Dominic Toretto and his crew of street racers plan a massive heist to buy their freedom while in the sights of a powerful Brazilian drug lord and a dangerous federal agent.
THE RECOMMENDATION: Fast Five was going so, so well. It had some great and surprisingly heart-pounding scenes that were the most exhilarating so far in the franchise. It’s story focused heavily for the first time on family, a theme which I think is at the core of why The Fast and the Furious franchise is so great. And finally, it also introduced some great new characters, including the wonderful Luke Hobbs (Dwayne Johnson) who seemed a bit odd and over-the-top to begin with, but very quickly grew into the macho problem-solver with wit that was so appealing. Every element was making this a memorable film and a standout in an already vastly improving franchise.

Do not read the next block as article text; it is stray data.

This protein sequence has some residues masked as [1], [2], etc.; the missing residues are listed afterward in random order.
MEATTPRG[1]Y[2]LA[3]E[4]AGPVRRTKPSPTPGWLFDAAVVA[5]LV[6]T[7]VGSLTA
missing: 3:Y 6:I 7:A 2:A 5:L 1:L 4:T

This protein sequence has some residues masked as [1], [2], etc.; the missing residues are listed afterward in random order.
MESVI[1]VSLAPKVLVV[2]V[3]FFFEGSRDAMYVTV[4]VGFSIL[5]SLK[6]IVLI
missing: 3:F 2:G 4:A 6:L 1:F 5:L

But then the ending — sorry, endings, plural — began. Fast Five is the first film over two hours and it certainly feels like it because the last twenty or so minutes are completely superfluous. There’s already a great and natural ending point built into the story on the bridge with the safe. It works and when Dominic Toretto (Vin Diesel) and Brian O’‘Connor (Paul Walker) drove off I was sure the credits would begin rolling. Instead, I was greeted with several wrap-up stories to show where all the characters went afterwards. Lots of people complained with the multiple endings of The Return of the King (a feeling I do not share — I enjoyed it there because the journey and ending of it was warranted). Seeing the end of Fast Five gave me a sense of how those people felt and for this reason alone, it detracted from the pure enjoyment that came before it. I can’t actually recommend stopping the film early since that goes against my very nature of film watching, but I’m extremely tempted to recommend that.
THE RATING: 3 out of 5